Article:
“Couldn’t move?” I repeated her words in bewilderment, not quite understanding her meaning.
“Yeah, couldn’t move.” Lian’er wasn’t exactly a good storyteller. She wasn’t very good at forming her words, but she was using her own way to describe the scenario to me. “She couldn’t move her legs and couldn’t even feel anything on her legs. She didn’t even realize it when she cut her legs. Master said that because she had been cutting corners trying to speed up her progress, her practice became tainted, and that led her into Qi Deviation. She said it’s her own fault.”
She was telling the story in plain words, just that few sentences. My eyes were closed, but it was as if a painting was unfolding before my eyes. It was so vivid. Master was such a prideful person, and suddenly, a mishap happened, but she still held her head high and refused to give in. Instead, she explained to Lian’er calmly what happened. How did she feel when she did that?
“She refused to go to the doctor, so I went down the mountain and abducted a few doctors to treat her, but she wasn’t getting any better. After a few days, her hands became less nimble, so Master stopped her practice entirely and just focused on training me. In her spare time, she would tell me things about jianghu. Until that winter when I’d learned everything, Master…she…”
At this point, Lian’er stopped. Actually, there was no need to say more.
This was it. All kinds of promises and wishes came to naught. The person I could fall back on was gone. I guessed the day Lian’er was ready to go on her own was the day when there was nothing holding Master back in this world.
My heart ached. It was as if the promises I made to her were still ringing in my ears. I toasted her that night, certain that we still had years ahead, that it was just a temporary farewell, that we would have decades to go for me to be by her side and fulfill my filial duties. It was moving to hear when I said it and made her shed her tears, but in the end, it turned out to be all talk, easier said than done.
Why hadn’t I thought about it? Lian’er was fated to get into jianghu and make her name. Why would Master, who was equally prideful, hide her edge and remain unknown to the world, leaving no impression and no trace in the story?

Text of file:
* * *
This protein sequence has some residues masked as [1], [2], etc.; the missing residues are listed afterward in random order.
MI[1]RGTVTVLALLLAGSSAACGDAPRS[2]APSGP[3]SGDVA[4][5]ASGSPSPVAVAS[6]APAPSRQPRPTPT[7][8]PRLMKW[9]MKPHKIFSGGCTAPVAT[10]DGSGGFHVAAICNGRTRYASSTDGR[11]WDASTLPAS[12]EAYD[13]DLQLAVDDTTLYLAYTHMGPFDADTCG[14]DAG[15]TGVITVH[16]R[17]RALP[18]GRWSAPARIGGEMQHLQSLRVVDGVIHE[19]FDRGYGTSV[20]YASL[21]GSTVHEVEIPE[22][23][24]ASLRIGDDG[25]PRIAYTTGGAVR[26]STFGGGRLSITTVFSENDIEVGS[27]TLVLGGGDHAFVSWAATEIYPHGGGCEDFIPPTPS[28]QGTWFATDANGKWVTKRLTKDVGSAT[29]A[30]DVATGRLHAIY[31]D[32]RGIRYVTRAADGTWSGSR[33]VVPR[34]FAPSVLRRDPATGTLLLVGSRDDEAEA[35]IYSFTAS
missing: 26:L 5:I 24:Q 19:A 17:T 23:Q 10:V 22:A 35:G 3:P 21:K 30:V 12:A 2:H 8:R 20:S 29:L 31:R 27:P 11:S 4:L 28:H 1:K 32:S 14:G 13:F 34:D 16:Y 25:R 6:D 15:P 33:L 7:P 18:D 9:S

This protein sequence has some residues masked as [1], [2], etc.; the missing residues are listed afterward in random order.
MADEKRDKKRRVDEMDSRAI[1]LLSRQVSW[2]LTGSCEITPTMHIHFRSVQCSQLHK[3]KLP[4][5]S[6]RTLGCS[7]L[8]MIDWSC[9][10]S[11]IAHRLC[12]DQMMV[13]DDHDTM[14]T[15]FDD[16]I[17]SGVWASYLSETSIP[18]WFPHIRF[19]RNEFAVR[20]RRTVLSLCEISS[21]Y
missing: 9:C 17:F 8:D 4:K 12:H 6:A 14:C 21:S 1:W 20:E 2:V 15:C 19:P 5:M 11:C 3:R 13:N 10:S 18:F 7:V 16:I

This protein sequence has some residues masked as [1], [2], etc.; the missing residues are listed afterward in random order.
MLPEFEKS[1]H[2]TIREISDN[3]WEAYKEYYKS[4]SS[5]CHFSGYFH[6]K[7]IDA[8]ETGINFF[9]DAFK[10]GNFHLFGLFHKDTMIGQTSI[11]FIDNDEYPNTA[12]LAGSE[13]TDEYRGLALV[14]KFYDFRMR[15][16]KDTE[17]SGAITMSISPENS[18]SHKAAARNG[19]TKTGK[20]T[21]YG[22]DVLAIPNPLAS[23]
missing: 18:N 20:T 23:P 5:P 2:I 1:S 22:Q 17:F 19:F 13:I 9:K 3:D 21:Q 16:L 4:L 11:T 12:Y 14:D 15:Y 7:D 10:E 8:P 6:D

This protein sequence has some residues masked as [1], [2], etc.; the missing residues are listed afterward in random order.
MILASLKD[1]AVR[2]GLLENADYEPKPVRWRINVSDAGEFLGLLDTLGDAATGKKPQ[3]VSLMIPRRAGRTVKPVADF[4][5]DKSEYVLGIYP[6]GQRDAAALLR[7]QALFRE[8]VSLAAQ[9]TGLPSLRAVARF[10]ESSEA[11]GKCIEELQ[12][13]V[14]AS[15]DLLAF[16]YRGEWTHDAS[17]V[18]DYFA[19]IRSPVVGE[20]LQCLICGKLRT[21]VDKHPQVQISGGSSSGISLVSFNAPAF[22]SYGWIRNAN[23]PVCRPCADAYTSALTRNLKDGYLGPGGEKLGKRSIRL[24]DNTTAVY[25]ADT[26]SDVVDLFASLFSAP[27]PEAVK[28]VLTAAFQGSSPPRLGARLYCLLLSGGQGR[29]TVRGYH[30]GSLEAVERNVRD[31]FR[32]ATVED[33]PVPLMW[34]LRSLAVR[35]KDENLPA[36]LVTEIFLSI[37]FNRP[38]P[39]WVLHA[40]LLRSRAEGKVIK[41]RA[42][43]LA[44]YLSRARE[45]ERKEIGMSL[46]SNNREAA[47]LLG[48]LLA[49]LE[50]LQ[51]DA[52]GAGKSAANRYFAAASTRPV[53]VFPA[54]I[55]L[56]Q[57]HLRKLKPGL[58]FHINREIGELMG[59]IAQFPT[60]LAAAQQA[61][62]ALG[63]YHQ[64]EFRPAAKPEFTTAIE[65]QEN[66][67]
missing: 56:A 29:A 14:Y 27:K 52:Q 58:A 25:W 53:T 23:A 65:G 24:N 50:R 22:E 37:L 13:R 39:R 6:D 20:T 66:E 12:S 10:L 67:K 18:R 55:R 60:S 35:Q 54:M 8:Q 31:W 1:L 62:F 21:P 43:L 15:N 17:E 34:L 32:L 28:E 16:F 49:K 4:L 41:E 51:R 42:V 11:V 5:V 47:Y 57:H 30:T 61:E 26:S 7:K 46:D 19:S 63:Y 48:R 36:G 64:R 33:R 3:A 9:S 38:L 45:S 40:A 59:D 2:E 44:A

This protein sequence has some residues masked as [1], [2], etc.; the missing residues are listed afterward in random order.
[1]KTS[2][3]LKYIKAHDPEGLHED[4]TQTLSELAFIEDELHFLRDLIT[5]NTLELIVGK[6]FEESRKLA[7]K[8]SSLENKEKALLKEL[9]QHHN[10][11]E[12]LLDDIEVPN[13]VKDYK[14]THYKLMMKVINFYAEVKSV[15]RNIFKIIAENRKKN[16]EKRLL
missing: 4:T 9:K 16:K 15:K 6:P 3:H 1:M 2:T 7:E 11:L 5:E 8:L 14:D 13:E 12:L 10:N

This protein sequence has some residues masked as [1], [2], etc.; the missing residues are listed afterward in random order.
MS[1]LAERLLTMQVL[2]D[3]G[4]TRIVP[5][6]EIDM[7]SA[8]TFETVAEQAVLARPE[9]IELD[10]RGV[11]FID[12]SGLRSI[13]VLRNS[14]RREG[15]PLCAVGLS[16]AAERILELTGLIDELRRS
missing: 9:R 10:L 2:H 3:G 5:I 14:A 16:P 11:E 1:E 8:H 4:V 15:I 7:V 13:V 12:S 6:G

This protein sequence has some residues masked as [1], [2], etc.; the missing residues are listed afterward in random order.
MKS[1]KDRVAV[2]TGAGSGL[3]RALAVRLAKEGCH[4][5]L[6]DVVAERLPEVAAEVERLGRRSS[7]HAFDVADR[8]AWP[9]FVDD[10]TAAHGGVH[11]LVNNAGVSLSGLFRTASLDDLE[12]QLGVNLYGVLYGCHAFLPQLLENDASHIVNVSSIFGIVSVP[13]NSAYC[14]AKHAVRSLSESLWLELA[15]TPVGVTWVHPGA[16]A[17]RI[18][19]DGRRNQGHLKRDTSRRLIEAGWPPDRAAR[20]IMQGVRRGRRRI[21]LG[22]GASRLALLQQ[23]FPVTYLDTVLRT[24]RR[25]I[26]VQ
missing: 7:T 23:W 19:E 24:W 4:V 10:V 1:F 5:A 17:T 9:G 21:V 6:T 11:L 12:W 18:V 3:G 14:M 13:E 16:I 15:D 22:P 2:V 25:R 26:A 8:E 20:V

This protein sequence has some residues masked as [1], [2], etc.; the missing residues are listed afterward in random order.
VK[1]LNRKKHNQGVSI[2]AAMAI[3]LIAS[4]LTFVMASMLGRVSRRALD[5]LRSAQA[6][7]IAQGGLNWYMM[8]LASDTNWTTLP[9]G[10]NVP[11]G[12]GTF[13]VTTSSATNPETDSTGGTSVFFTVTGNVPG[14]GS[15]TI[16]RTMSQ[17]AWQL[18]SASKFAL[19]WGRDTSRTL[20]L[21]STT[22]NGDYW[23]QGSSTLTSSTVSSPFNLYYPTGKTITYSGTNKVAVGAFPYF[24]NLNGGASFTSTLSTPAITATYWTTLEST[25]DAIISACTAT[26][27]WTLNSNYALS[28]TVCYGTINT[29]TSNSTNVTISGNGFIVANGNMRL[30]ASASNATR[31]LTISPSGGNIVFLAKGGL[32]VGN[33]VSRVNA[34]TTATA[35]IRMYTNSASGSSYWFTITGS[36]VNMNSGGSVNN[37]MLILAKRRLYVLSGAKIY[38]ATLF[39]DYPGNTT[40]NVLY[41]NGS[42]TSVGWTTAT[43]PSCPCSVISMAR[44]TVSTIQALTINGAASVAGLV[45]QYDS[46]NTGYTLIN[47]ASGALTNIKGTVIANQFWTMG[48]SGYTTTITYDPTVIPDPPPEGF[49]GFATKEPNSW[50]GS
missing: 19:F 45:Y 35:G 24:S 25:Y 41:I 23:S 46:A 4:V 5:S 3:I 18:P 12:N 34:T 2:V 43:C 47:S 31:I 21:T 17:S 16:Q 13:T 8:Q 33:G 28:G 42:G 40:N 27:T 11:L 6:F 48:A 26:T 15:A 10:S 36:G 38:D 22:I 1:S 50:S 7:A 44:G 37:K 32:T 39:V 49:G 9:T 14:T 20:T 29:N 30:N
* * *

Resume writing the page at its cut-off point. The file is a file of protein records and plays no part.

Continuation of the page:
It turned out it wasn’t that she didn’t leave any trace, but her life flew by and vanished in the blink of an eye, leaving only her footprints in the snow.
I covered my face and rubbed my eyes violently. They were still dry, but I could smile now, though bitterly. The person behind me let me lean on her silently, neither trying to comfort me nor blame me. Then it occurred to me that she had to face all these all by herself. Even if she saw life and death as the natural course of life, it must still be hard for her.
The funniest thing was the only person who could go through these with her was miles away living her life in peace and having sweet dreams.
“Lian’er…” When I spoke again, my voice was husky, as if coated with a layer of wax. “…do you…hate me?”
With my back against her, I couldn’t see her face. I could only see the hands around my waist. Her slender fingers were playing with my sash, looking bored, and I could only wait.
She stayed silent for a while, and finally, I heard her take a breath and say dejectedly, “Not really hate, but it’s true that I was angry. At that time, Master was gone and I was left alone on the mountain. I was lost and didn’t know what to do. I wasn’t in the mood to play with wolves. The days were boring as hell. I wanted to go down the mountain and look for you, but I didn’t know where to look. At that time, I was so angry when I thought about how you were eating and drinking well, living carefree. I really wanted to bite you, and only that could ease my anger.”
“You should hate me.” I nodded, feeling that I deserved it.
“I was being an asshole. I’m sorry for Master, and I’m sorry for you,” I said.
“Oh…” She replied but said nothing more.
The air fell silent again. I had said what I had to say. What remained was our own thoughts. The wind was kicking up, the bamboo leaves were swaying, the sunlight was wavering, and the shadows were flickering. The rustling sound filled the air. Even the fallen leaves on the ground were carried up, fluttering, looking like withered butterflies dancing in the sky.
I sat quietly. My body was chilly, but my neck was warm. There was a breath against it, and then a sharp pain.
Lian’er always acted with her thoughts. She would do what she said. I had never doubted that.
She bit hard, showing no mercy, as if she wanted to vent out all her pent-up anger until she tasted blood– only then would she be satisfied. I raised my head in pain but stayed leaning against her, unmoving, simply because it was a punishment I deserved.
While something warm was trickling down my neck, something warm was finally welling up in my eyes.
And eventually, tears were streaming down my face.
 The traditional Chinese Lunar calendar divides the year into 24 solar terms. White Dew is the 15th solar term of the year. It begins on Sept 8 and ends on Sept 23.
 In short, Qi Deviation is martial arts training/cultivation gone wrong and messes up the flow of qi, causing internal damage to the body, or even death. It was mostly due to improper practice and techniques.